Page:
US democrats offer alternative to Trump ATC privatisation plan, accelerate NextGen reform

A top-ranking democrat on the United States congressional aviation subcommittee has been joined by fellow democrats on the House transport committee to reject President Trump’s plan to privatise America’s air traffic control system.

Rick Larsen, ranking member on the aviation subcommittee, has introduced H.R. 2800, the Aviation Funding Stability Act of 2017, which aims to strengthen and speed up the reforms taking place at the Federal Aviation Administration (FAA) and its ATC system through the NextGen initiative.

“This bill meaningfully complements NextGen’s progress,” said Larsen. “By providing certainty to the FAA’s funding streams and boosting reforms to the FAA’s personnel and procurement systems this bill presents an opportunity to accelerate modernisation of the FAA, which is something I think folks on both sides of the aisle can get behind.”

“If we truly want to fix the real problems facing the FAA today, the solution is simple: Congress can and should pass targeted reforms. Today, democrats on the transportation committee offered targeted measures that guarantee that investments in our aviation system are not subject to Congressional dysfunction.

“Our alternative provides a stable, predictable funding stream for aviation programmes; directs the FAA to run modernisation programmes using streamlined best practices; requires FAA to reform its personnel system; gives users a bigger role in managing the aviation system through the FAA’s Management Advisory Council; and authorises funding to rebuild and modernise aging air traffic control facilities. Targeted reforms can achieve our common objectives without jeopardizing our nation’s outstanding aviation safety record. I urge my Republican colleagues to reject ATC privatisation, and support our proposal for real, achievable modernization and reform,” said fellow democrat Peter DeFazio.

They claim the Aviation Funding Stability Act of 2017 would help ensure investments in the US aviation system are not subject to Congressional dysfunction and would streamline the acquisition of NextGen technology, equipment certification, and ATC management.

Key provisions include:

  • Provide the FAA with mandatory spending authority in order to maintain stable, predictable FAA funding.
  • Ensure that revenues collected from flying passengers (i.e. ticket taxes) are invested in the aviation system. Beginning October 1, Trust Fund revenues and uncommitted cash balance are immediately available to be invested in the aviation system. These funds are not subject to appropriation, budget sequestration, or any directive of the Office of Management and Budget – the funds are off budget. In addition, the bill authorizes such sums as necessary from the General Fund for FAA Operations to address any possible shortfall in Trust Fund revenues, and it exempts any General Fund share from sequestration.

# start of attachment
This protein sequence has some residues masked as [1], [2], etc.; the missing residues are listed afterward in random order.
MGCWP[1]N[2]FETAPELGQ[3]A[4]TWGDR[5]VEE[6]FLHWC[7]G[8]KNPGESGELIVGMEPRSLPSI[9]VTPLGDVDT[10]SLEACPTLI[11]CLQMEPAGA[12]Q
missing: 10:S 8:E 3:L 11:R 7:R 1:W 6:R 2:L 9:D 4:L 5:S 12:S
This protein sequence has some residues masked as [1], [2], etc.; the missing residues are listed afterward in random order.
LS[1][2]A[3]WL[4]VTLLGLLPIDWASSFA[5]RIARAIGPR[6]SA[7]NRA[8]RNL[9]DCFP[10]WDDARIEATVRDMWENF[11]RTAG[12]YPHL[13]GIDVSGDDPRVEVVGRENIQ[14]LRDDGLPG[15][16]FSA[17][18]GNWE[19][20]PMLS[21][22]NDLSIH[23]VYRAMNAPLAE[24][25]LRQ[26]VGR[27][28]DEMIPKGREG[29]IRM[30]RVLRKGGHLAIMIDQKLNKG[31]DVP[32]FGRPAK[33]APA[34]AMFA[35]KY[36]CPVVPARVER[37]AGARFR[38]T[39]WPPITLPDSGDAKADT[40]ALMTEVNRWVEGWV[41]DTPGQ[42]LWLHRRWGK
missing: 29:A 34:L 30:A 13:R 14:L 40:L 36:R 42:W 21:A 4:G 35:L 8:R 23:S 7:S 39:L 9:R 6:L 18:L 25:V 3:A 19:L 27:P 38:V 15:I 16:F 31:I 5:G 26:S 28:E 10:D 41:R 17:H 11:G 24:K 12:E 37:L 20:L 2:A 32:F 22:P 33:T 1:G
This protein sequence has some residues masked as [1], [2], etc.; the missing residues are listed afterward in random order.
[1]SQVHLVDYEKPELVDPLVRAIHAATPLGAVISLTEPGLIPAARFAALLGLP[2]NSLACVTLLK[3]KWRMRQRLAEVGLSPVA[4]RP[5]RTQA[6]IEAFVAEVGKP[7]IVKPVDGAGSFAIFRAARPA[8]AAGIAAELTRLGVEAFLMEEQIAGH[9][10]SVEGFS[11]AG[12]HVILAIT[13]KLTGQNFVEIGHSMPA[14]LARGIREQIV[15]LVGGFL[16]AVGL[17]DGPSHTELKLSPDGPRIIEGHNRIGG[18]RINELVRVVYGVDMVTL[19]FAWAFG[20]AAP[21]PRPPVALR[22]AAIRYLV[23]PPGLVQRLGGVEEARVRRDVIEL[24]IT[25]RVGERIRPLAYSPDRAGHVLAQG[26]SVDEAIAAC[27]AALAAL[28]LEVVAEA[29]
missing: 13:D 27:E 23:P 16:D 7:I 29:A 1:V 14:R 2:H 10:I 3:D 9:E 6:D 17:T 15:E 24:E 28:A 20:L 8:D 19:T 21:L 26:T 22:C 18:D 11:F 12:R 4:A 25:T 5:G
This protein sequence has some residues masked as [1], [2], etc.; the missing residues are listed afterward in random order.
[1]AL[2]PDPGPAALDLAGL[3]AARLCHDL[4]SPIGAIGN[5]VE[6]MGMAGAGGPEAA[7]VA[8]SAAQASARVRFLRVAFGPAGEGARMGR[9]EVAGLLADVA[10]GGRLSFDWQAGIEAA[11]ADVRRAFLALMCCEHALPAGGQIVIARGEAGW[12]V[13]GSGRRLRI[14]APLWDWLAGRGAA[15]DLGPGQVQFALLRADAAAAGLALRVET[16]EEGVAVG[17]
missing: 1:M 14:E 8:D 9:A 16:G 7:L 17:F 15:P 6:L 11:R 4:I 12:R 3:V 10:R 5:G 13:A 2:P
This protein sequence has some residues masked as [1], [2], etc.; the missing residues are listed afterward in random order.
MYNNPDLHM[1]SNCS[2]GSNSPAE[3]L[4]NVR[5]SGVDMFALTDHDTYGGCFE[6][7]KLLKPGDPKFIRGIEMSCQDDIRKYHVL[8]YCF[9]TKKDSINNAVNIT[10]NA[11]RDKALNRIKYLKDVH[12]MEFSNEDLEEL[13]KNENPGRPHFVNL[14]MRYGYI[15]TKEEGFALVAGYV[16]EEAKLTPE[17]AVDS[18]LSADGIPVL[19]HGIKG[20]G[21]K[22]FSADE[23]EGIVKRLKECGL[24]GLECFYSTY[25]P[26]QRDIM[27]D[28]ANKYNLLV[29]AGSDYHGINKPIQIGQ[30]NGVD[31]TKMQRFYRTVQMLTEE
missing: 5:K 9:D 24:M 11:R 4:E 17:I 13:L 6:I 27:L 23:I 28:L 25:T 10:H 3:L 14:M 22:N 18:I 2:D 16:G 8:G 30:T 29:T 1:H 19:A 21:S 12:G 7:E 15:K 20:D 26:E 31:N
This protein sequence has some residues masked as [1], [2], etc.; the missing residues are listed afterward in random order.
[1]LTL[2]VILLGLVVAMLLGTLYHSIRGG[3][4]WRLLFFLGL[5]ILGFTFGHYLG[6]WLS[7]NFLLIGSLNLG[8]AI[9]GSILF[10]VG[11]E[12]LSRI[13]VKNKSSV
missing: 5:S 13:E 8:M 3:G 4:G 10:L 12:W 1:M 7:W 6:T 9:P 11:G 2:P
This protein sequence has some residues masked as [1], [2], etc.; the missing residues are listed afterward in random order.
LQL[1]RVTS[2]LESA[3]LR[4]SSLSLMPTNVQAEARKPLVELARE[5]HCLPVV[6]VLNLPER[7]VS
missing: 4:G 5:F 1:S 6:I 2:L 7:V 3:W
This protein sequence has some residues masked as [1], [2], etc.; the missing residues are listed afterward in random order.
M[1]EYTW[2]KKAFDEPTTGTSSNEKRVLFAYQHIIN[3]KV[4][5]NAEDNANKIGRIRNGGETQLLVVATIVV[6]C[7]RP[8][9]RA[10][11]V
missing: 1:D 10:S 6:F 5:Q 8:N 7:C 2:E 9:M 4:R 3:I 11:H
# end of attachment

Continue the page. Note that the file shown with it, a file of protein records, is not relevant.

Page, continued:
• Require top-to-bottom reforms of the FAA’s personnel and procurement systems. In 1995 and 1996, Congress exempted the FAA from government-wide personnel and procurement rules. But the Department of Transportation Inspector General has often reported that the FAA has not taken full advantage of these reforms, leading to delays and cost overruns in modernization programs and low workforce productivity. The bill requires the FAA to develop a streamlined procurement system that is up to the task of governing high-tech, high-value acquisitions in NextGen technology. It also requires the FAA to update its personnel management system to provide incentives for good performance, among other things. With these reforms, the FAA will be able to institute personnel and procurement reform.
  • Elevate the role of the FAA Management Advisory Council (MAC), a government-industry panel that advises the FAA Administrator on strategic issues facing the FAA. The bill requires the Administrator to respond in writing to each recommendation of the MAC with respect to management of the air traffic control system within 90 days of receipt. If the Administrator disagrees with the recommendation, the Administrator must explain his or her rationale. If the Administrator agrees with the recommendation, the Administrator’s response must include a timeline for implementation.
  • Removes bureaucratic barriers within the FAA. The bill directs the agency to cross-utilize staff across disciplines wherever feasible and to break down internal silos so employees can freely share ideas, and so that offices can better collaborate and coordinate with one another in managing complex tasks like certifying new airliner designs and running the air traffic control system.
  • Authorize funds to rebuild and modernize aging air traffic control facilities across the United States. The bill authorizes the FAA to use the uncommitted balance of the Airport and Airway Trust Fund to rebuild, modernize, and sustain air traffic control facilities.

“Earlier this week, President Trump announced a plan that would privatize ATC, leave the FAA’s critical safety oversight processes without a funding source, and jeopardize aviation safety by subjecting the remaining FAA to Congressional shutdowns, budget cuts, and sequestration,” they claim. “Under the Trump plan, a private corporation would have the power to tax the flying public to pay for the ATC system without Congressional oversight or judicial review. The Trump plan severely limits current public participation requirements regarding aircraft noise when adjusting airspace routes over homes across the United States.”

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